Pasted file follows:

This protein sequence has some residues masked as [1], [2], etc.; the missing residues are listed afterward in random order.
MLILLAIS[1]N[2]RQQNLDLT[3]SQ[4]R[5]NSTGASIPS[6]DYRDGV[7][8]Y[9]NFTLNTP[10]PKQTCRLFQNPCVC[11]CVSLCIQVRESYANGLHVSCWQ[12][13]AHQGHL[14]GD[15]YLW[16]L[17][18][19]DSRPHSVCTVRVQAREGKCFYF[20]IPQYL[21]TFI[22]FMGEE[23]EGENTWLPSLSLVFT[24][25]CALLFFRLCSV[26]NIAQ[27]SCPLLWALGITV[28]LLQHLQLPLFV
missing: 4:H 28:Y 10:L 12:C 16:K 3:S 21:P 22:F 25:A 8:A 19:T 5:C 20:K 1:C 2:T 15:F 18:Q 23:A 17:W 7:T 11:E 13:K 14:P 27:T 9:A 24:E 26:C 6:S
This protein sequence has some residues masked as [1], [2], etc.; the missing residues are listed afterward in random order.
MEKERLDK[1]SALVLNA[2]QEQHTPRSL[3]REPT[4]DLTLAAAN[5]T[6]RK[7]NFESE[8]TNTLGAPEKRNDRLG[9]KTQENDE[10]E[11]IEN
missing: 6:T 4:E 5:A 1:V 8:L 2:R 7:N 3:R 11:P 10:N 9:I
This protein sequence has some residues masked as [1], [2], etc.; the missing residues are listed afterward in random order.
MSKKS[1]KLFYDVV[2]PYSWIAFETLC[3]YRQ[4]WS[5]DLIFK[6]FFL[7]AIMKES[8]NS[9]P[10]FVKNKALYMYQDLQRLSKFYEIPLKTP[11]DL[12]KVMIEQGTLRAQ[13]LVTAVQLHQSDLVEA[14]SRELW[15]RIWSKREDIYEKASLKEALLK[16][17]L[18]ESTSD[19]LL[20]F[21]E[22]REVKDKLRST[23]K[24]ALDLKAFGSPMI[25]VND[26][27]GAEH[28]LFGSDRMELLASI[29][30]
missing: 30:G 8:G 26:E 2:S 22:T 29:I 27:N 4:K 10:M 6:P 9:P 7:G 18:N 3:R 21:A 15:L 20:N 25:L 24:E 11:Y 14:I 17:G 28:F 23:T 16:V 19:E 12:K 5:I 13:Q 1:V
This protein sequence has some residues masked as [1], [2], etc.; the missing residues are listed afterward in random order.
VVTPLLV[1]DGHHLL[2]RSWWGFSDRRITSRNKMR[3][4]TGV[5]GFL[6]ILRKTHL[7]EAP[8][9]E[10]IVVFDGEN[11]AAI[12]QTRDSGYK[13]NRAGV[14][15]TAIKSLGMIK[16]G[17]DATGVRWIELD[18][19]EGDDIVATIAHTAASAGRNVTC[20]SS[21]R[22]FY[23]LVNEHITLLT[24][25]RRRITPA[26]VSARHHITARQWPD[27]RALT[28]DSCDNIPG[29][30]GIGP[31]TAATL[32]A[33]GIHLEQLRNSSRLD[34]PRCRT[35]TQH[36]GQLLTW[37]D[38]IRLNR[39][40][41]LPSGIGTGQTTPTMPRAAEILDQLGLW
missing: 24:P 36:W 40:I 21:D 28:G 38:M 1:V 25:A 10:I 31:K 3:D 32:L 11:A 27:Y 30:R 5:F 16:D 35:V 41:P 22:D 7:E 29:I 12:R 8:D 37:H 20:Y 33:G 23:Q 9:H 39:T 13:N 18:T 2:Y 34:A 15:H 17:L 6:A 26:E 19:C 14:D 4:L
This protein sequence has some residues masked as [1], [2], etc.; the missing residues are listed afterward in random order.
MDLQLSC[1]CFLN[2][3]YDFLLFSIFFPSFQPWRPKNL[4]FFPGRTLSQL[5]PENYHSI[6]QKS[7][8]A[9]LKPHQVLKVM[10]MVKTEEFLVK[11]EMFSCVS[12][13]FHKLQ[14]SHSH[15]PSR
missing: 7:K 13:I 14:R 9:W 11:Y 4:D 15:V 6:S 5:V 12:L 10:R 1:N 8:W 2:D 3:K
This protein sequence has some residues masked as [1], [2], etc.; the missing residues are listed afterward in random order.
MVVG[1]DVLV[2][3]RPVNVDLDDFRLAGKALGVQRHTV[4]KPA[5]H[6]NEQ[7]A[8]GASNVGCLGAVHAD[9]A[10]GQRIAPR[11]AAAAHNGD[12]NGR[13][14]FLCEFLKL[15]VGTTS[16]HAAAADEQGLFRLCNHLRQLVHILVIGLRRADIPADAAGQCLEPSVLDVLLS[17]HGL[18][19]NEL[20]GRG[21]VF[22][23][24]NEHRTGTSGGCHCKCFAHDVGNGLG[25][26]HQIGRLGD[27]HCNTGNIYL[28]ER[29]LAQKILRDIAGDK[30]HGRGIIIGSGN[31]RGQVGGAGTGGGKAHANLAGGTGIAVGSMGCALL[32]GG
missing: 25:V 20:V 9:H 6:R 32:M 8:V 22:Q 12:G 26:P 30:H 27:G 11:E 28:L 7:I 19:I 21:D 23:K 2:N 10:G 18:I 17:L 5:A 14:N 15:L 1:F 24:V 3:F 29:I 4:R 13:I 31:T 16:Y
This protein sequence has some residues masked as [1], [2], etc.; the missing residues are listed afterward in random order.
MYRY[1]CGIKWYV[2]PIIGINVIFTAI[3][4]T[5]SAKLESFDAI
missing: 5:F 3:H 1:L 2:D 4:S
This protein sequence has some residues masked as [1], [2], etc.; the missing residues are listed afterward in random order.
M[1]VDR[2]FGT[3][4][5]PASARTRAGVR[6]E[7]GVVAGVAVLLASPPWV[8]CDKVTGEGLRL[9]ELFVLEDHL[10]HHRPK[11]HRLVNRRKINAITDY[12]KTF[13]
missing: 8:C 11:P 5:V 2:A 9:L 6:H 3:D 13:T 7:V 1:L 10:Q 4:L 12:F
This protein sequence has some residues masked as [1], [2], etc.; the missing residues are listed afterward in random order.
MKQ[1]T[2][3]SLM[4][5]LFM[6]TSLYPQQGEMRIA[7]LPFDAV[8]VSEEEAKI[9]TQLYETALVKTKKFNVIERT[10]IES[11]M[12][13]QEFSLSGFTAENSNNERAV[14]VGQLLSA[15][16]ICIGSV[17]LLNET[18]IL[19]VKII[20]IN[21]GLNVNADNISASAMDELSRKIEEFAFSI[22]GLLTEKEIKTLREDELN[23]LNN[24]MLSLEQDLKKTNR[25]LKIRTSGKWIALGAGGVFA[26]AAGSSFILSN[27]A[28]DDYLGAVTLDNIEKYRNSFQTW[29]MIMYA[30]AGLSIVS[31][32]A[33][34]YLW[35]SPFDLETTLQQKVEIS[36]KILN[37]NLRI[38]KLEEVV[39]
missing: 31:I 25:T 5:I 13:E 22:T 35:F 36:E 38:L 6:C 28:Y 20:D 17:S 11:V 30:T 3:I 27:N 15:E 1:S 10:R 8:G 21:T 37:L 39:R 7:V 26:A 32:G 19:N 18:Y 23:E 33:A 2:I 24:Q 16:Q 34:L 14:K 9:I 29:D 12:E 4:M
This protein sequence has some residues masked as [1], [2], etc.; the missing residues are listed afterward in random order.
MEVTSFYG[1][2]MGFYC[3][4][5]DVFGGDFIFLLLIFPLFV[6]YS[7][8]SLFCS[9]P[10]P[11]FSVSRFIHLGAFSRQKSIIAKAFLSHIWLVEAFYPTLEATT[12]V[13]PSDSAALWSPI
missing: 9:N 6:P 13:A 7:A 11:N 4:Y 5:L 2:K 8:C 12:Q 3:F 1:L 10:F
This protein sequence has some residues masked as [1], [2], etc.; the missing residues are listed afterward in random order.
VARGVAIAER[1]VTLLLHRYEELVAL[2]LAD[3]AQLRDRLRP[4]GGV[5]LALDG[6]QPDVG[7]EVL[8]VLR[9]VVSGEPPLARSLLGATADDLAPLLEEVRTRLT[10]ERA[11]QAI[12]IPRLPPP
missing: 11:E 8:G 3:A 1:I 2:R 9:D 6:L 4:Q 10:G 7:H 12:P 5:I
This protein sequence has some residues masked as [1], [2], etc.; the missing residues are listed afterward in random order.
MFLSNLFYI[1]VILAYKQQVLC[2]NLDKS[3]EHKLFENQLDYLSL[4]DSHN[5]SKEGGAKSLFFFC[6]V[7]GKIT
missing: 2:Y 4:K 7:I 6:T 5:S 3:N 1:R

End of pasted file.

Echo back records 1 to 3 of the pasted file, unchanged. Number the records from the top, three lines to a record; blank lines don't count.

This protein sequence has some residues masked as [1], [2], etc.; the missing residues are listed afterward in random order.
MLILLAIS[1]N[2]RQQNLDLT[3]SQ[4]R[5]NSTGASIPS[6]DYRDGV[7][8]Y[9]NFTLNTP[10]PKQTCRLFQNPCVC[11]CVSLCIQVRESYANGLHVSCWQ[12][13]AHQGHL[14]GD[15]YLW[16]L[17][18][19]DSRPHSVCTVRVQAREGKCFYF[20]IPQYL[21]TFI[22]FMGEE[23]EGENTWLPSLSLVFT[24][25]CALLFFRLCSV[26]NIAQ[27]SCPLLWALGITV[28]LLQHLQLPLFV
missing: 4:H 28:Y 10:L 12:C 16:K 3:S 21:P 22:F 25:A 8:A 19:T 5:C 20:K 1:C 2:T 15:F 18:Q 23:A 17:W 7:T 11:E 13:K 14:P 27:T 9:A 24:E 26:C 6:S
This protein sequence has some residues masked as [1], [2], etc.; the missing residues are listed afterward in random order.
MEKERLDK[1]SALVLNA[2]QEQHTPRSL[3]REPT[4]DLTLAAAN[5]T[6]RK[7]NFESE[8]TNTLGAPEKRNDRLG[9]KTQENDE[10]E[11]IEN
missing: 6:T 4:E 5:A 1:V 8:L 2:R 7:N 3:R 11:P 10:N 9:I
This protein sequence has some residues masked as [1], [2], etc.; the missing residues are listed afterward in random order.
MSKKS[1]KLFYDVV[2]PYSWIAFETLC[3]YRQ[4]WS[5]DLIFK[6]FFL[7]AIMKES[8]NS[9]P[10]FVKNKALYMYQDLQRLSKFYEIPLKTP[11]DL[12]KVMIEQGTLRAQ[13]LVTAVQLHQSDLVEA[14]SRELW[15]RIWSKREDIYEKASLKEALLK[16][17]L[18]ESTSD[19]LL[20]F[21]E[22]REVKDKLRST[23]K[24]ALDLKAFGSPMI[25]VND[26][27]GAEH[28]LFGSDRMELLASI[29][30]
missing: 30:G 8:G 26:E 2:S 22:T 29:I 27:N 4:K 10:M 6:P 9:P 7:G 18:N 3:R 21:A 15:L 20:N 25:L 24:E 11:Y 14:I 17:G 28:F 23:T 16:V 19:E 12:K 5:I 13:Q 1:V